openContainer c k = case c of Container c' -> k c'

-- Get a container's elements.  The elements are tagged.
getElements :: OpenContainer c a -> [Element c a]
getElements c@(OpenContainer xs) = map (Element c) xs

Any time openContainer is called, it will yield a collection of values belonging to the same container. Two different calls to openContainer will be assumed to refer to different containers.

-- Ok
f c = openContainer c $ \oc -> getElements oc !! 0 `before` getElements oc !! 1

-- Error
f c d = openContainer c $ \oc -> openContainer d $ \od -> getElements oc !! 0 `before` getElements od !! 0

This is safe, but conservative, because it is not based on which container is used, but rather which call to openContainer was used.. Calling openContainer on a container, then calling it again, will produce incompatible elements.

-- Error
f c = openContainer c $ \oc -> openContainer c $ \od -> getElements oc !! 0 `before` getElements od !! 1

Now you can write before without explicitly testing for equality. Since both elements have the same index, they must have come from the same container.

before :: Eq a => Element c a -> Element c a -> Bool
before (Element (OpenContainer xs) x) (Element _ y) = fromJust (elemIndex x xs) < fromJust (elemIndex y xs)
share|improve this answer
Thanks. I was actually just trying a similar solution just now, with RankNTypes and no existentials, but I hadn't hit on the idea of the OpenContainer intermediate type, which I've incorporated; the Ix (Element c a) instance seems to work fine too. To tell you the truth, however, I'm kinda hoping that somebody will come up with something that doesn't require CPS, as the code gets hairy. (Or maybe this is my chance to learn ContT?) –  Luis Casillas Oct 26 '12 at 0:11
You won't need to CPS-convert your monadic code. Just write openContainer c $ \x -> do { ... }. It changes the indentation, but not the monad plumbing. –  Heatsink Oct 26 '12 at 23:45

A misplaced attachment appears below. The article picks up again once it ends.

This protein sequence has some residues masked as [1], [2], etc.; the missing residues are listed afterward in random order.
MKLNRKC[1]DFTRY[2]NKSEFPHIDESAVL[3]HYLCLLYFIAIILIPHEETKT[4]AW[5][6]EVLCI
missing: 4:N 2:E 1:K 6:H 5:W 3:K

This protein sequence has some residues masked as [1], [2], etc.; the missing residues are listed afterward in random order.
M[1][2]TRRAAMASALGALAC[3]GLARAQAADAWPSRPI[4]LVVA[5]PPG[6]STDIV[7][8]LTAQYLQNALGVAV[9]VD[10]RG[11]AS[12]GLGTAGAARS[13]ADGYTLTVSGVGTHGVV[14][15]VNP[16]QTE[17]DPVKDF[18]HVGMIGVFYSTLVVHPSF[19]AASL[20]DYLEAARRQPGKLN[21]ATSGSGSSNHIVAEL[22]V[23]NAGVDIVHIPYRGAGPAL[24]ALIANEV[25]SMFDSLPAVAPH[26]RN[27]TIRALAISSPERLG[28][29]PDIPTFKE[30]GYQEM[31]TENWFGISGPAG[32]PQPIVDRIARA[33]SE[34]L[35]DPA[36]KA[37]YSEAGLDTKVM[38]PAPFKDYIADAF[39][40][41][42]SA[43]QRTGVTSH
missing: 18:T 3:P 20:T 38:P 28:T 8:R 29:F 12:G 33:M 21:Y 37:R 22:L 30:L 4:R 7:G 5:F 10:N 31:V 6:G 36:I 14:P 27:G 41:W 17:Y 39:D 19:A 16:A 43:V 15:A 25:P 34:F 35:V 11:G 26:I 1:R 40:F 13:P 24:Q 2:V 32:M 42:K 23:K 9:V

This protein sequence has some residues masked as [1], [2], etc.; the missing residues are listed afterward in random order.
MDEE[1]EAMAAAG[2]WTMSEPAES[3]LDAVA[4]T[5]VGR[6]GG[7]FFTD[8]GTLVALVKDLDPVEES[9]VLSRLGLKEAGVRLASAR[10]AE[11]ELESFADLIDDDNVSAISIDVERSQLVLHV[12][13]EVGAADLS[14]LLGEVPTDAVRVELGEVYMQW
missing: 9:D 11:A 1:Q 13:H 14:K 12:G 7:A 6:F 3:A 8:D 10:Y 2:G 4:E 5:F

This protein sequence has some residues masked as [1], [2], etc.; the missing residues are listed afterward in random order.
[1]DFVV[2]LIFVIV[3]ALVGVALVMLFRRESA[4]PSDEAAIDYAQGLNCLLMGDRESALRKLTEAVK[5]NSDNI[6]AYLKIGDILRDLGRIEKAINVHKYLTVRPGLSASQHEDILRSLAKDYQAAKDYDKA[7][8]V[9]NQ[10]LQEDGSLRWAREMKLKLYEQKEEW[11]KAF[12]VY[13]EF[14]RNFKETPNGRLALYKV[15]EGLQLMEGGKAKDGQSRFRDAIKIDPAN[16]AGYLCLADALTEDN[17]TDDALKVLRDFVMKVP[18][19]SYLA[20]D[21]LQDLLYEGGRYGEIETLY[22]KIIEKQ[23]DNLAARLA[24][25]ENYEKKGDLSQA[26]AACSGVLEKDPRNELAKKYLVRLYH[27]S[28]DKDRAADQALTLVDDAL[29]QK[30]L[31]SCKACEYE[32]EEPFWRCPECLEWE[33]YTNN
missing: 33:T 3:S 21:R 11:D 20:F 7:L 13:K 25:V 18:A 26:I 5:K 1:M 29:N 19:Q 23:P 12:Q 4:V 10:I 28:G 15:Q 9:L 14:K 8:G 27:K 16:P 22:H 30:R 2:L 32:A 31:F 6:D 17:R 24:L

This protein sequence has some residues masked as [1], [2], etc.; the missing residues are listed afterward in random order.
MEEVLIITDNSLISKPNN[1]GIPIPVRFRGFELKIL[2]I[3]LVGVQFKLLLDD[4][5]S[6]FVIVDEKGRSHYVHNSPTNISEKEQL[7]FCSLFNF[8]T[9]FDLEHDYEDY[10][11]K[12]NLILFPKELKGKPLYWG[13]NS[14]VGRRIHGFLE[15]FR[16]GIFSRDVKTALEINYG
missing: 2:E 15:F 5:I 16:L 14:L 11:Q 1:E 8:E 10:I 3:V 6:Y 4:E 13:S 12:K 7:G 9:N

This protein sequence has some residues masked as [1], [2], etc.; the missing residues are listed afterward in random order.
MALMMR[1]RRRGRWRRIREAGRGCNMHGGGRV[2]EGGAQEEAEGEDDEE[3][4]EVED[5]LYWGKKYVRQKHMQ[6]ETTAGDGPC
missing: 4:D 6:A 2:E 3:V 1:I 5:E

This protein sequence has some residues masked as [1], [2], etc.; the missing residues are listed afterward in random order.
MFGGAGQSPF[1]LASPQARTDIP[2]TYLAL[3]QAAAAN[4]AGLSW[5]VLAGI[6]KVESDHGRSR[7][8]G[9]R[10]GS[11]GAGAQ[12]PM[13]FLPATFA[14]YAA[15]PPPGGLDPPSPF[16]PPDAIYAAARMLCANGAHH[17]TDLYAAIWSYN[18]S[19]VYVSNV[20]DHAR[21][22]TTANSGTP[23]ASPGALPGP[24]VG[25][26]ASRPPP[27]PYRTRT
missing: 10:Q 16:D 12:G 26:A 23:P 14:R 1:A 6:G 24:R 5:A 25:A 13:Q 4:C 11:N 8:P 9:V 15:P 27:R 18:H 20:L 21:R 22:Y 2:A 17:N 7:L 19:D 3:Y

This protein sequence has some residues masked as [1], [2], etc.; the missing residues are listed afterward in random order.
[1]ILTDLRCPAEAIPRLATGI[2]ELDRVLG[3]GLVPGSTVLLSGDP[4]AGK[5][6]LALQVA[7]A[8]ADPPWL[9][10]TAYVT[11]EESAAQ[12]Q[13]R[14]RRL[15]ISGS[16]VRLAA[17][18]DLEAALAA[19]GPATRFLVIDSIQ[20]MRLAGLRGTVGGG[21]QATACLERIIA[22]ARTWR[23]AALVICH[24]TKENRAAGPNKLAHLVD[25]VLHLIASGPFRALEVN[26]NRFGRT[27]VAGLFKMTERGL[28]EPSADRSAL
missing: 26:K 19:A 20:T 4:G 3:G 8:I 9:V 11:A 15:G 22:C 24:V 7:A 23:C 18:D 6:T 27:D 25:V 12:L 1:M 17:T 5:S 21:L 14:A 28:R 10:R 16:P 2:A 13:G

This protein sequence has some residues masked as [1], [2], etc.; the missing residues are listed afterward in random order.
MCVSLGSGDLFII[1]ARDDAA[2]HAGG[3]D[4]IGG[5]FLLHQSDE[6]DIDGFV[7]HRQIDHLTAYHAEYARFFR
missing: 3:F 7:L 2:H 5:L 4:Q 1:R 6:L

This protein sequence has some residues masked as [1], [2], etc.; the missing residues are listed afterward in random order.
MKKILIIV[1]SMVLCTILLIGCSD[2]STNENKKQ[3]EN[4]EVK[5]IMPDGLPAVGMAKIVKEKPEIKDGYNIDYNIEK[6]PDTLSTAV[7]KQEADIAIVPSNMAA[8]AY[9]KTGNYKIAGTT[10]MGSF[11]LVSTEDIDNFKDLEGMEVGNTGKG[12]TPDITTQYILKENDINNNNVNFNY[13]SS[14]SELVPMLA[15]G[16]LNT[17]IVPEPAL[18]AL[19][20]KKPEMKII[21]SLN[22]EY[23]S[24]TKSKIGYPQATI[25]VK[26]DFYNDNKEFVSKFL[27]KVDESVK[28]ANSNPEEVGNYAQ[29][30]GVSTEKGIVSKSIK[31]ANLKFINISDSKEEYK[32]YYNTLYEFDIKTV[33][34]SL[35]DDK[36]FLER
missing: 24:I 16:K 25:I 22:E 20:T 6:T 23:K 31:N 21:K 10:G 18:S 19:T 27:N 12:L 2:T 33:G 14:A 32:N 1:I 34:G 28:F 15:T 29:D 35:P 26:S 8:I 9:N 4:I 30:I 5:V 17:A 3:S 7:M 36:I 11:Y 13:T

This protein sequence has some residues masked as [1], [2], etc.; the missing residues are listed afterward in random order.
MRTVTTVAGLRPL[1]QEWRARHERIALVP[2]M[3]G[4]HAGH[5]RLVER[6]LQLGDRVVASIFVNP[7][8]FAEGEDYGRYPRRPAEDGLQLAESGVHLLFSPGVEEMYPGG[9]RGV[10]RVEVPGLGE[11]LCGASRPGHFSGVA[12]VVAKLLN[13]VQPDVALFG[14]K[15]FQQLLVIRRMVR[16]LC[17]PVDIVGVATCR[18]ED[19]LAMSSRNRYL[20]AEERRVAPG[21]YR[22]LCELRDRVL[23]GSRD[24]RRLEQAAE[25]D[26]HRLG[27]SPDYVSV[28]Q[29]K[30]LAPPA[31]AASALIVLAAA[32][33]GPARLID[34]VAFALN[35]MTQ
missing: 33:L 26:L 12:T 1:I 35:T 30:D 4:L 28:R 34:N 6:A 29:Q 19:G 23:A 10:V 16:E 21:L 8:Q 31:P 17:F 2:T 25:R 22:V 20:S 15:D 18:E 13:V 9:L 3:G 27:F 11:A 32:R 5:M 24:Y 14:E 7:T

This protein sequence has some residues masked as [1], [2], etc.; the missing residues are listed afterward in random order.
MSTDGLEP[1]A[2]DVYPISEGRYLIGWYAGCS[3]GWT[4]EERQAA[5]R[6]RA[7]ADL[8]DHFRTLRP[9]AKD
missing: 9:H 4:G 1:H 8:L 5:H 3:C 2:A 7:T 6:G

add comment

I don't know if this qualifies as an answer, but I will just throw it out there. You can make every Element a function of the Container that it derives from:

newtype a `HasA` b = H { using :: a -> b }
    deriving (Monad, Applicative, Functor)

By restricting the set of permissible operations to the above classes, you ensure that any elements you combine share the same originating container.

You export the "using" function but not the H constructor. The primitive functions that create Elements are provided by you, but then the user can just combine them using the Monad instance, ensuring that they always refer to the same container once you unwrap and supply them with the container.

As a bonus, it answers your title's question literally: it indexes the element on its container's value.

share|improve this answer
I think this suggestion applies to a similar case but not quite the same. If I understand you right, your solution requires Element creation not to consume the Container, which will be supplied later when the Element is used. Doesn't apply to my case, but funnily, I just ran into something closely related in my project where the idea applies. What's funnier is it applies together with Heatsink's answer—newType SharedContainer s a = SharedContainer (OpenContainer s a -> OpenThing s a) turns out to have extremely useful Functor and Applicative instances... –  Luis Casillas Oct 26 '12 at 21:44
add comment

Your Answer


By posting your answer, you agree to the privacy policy and terms of service.

Not the answer you're looking for? Browse other questions tagged or ask your own question.